Wednesday, August 8, 2012


Our second blog post for back-to-school is all about the IEP (Individual Service Plan).  Ugg, we even hate writing those dreaded three letters, but, fear not, we're here to equip you with lots of tools to get your Rett Girl all that she deserves from school.

Before even getting to the IEP planning stage, however, take time to educate your daughter's team about Rett Syndrome. Use this easy link to our Q&A for Therapists on the PediaStaff website to send out to teachers, aides, therapists, counselors, and even the school principal. The sooner they understand your daughter's complex issues along with her strengths, the sooner you will be able to develop a good plan for her.

The first thing you need to know about an IEP is what one looks like: what are some goals, what do other Rett Girls have written into theirs and what is really important to include?  We have a "bank" of IEPs that are organized by grade level.  Check out our IEP Bank HERE and get some great ideas.  Then, stop by our Example IEP goals and Objectives page HERE for even more ideas!

Communication is always one of the biggest issues with our Rett Girls.  Our girls need to have a way to communicate, they have so much to say and need a way to express themselves.  We encourage you to push your school to allow your Rett Girl to utilize an AAC (Augmentative and Alternative Communication) device or system.  Apraxia makes it very difficult for our girls to be consistent which can some times be mistaken as them not understanding.  A couple great resource to use and pass on are Linda Burkharts Multi-Modal Communication Strategies for Children who have Rett Syndrome and this letter from RJ Cooper about Girls with Rett Syndrome.  These may help your team understand your Rett Girl a little better and may be helpful with setting up communication goals.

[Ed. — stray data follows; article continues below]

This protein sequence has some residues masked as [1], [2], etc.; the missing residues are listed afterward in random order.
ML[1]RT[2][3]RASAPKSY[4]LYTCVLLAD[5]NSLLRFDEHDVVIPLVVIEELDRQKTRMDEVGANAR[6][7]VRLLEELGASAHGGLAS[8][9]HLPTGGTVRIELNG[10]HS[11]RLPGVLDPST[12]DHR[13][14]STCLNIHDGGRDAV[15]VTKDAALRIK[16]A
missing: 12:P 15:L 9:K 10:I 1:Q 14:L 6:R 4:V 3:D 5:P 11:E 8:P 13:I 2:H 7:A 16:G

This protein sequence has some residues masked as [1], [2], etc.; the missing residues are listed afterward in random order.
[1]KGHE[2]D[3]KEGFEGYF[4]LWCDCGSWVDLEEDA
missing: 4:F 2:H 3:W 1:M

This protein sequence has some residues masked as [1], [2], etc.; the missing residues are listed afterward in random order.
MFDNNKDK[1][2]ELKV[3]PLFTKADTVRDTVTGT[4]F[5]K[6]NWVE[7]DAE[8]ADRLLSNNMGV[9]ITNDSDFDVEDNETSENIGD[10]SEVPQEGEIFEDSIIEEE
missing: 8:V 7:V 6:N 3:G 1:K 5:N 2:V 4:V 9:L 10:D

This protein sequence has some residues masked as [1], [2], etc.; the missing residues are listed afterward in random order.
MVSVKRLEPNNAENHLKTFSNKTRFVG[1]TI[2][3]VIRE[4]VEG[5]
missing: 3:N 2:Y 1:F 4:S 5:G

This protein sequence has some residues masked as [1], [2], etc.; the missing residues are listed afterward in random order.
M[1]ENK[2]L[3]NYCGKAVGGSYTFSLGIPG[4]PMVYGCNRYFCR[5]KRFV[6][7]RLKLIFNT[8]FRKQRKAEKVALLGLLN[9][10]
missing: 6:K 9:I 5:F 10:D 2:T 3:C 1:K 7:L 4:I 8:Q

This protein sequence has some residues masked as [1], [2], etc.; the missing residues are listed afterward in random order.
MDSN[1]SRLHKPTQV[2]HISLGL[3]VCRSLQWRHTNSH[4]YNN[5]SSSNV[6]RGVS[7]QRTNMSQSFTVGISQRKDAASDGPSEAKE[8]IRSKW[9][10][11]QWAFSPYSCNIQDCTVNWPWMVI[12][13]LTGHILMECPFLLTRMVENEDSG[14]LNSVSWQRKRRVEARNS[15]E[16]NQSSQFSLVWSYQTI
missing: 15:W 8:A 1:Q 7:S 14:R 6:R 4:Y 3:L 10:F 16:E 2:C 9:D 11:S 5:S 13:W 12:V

Lastly, we all know how social our Rett Girls are so don't forget to include social goals in her IEP.  A great way to help her classmates learn about her abilities and understand her a little better is to send a letter home to the parents in your child's class.  This can help answer lots of questions and make your Rett Girl a little less intimidating to their peers.  We have a sample letter drafted HERE.  

Remember to take a deep breath, try to relax and know that as nervous as you are for a new school year to start your Rett Girl is equally as nervous.  Help her to ease into a new year by being confident about her goals and where she's placed.  If you need any assistance Rett Girl is always here to help!  

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